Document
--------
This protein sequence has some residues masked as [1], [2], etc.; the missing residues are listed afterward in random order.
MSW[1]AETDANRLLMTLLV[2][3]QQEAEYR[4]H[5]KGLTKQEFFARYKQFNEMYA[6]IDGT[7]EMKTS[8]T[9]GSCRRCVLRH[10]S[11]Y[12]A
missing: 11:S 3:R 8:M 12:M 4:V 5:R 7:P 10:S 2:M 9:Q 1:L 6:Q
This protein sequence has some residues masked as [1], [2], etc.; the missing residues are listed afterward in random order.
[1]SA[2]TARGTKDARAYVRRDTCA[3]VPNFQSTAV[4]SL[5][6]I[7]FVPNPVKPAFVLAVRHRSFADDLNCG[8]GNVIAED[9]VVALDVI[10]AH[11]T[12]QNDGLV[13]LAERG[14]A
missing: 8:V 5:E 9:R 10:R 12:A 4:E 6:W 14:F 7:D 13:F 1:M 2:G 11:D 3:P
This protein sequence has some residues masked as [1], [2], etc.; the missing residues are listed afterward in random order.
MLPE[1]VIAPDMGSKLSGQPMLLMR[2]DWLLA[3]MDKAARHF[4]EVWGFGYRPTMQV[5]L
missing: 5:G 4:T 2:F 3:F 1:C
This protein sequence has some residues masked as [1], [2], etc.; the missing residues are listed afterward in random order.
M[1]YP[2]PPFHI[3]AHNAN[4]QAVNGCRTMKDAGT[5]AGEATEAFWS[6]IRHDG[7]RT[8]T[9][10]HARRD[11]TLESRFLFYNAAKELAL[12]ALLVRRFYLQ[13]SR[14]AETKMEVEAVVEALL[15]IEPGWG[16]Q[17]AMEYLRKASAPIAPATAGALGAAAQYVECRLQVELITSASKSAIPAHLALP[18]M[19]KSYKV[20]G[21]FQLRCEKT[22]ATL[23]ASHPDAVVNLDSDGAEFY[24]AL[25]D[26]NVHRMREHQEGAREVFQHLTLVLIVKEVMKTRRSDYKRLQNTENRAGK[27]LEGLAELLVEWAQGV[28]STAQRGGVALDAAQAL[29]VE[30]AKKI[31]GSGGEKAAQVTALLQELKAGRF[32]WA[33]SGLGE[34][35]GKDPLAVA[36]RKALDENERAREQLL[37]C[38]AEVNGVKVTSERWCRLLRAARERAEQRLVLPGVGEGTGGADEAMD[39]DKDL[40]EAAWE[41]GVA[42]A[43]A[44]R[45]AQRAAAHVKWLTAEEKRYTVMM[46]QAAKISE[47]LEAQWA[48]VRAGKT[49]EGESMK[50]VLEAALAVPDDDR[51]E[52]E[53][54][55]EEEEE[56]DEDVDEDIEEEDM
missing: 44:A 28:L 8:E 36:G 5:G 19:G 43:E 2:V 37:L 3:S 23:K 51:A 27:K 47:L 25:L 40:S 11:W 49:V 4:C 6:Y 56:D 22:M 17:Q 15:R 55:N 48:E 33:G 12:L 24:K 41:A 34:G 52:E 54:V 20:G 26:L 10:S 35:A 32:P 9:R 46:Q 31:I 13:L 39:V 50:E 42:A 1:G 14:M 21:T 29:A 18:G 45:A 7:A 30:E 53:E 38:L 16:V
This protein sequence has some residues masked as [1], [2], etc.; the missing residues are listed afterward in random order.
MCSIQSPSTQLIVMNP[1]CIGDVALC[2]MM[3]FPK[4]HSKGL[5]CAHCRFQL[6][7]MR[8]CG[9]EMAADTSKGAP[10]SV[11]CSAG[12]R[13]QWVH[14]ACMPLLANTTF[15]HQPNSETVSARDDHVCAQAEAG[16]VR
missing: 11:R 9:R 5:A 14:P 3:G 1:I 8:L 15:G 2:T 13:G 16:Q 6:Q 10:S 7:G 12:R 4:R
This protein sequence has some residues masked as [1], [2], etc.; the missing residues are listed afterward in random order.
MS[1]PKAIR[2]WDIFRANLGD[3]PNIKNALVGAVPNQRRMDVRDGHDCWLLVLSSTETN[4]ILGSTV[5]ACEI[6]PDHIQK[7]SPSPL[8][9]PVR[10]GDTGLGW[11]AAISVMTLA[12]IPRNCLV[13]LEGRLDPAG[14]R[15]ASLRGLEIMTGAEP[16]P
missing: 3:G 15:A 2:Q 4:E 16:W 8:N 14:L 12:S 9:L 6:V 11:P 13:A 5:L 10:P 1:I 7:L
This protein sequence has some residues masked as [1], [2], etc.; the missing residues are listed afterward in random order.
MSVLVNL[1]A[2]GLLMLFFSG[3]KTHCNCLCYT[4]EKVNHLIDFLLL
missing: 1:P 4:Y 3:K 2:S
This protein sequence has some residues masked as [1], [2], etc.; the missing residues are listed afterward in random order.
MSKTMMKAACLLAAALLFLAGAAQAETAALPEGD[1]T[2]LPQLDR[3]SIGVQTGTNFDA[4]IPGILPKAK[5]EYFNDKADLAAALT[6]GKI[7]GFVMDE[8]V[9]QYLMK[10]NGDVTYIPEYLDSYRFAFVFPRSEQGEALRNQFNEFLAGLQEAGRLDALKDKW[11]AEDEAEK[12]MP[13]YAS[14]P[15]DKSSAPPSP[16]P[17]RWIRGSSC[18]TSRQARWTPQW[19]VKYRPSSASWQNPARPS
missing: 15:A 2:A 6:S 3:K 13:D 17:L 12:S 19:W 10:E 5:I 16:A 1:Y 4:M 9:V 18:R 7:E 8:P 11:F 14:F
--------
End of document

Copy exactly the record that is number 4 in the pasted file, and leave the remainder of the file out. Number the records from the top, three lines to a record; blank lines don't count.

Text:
This protein sequence has some residues masked as [1], [2], etc.; the missing residues are listed afterward in random order.
M[1]YP[2]PPFHI[3]AHNAN[4]QAVNGCRTMKDAGT[5]AGEATEAFWS[6]IRHDG[7]RT[8]T[9][10]HARRD[11]TLESRFLFYNAAKELAL[12]ALLVRRFYLQ[13]SR[14]AETKMEVEAVVEALL[15]IEPGWG[16]Q[17]AMEYLRKASAPIAPATAGALGAAAQYVECRLQVELITSASKSAIPAHLALP[18]M[19]KSYKV[20]G[21]FQLRCEKT[22]ATL[23]ASHPDAVVNLDSDGAEFY[24]AL[25]D[26]NVHRMREHQEGAREVFQHLTLVLIVKEVMKTRRSDYKRLQNTENRAGK[27]LEGLAELLVEWAQGV[28]STAQRGGVALDAAQAL[29]VE[30]AKKI[31]GSGGEKAAQVTALLQELKAGRF[32]WA[33]SGLGE[34][35]GKDPLAVA[36]RKALDENERAREQLL[37]C[38]AEVNGVKVTSERWCRLLRAARERAEQRLVLPGVGEGTGGADEAMD[39]DKDL[40]EAAWE[41]GVA[42]A[43]A[44]R[45]AQRAAAHVKWLTAEEKRYTVMM[46]QAAKISE[47]LEAQWA[48]VRAGKT[49]EGESMK[50]VLEAALAVPDDDR[51]E[52]E[53][54][55]EEEEE[56]DEDVDEDIEEEDM
missing: 44:A 28:L 8:E 36:G 5:G 19:G 43:E 2:V 37:L 3:S 23:K 51:A 27:K 47:L 25:L 40:S 11:W 49:V 4:C 6:Y 56:D 22:M 17:Q 15:R 55:N 48:E 33:G 12:L 24:K 41:A 34:G 52:E 54:V 20:G 26:L 10:S 35:A 32:P 9:R 46:Q 31:I 13:L 39:V 50:E 42:A 1:G 14:M 21:T 29:A 18:G 45:A 7:A 30:E 53:E 38:L 16:V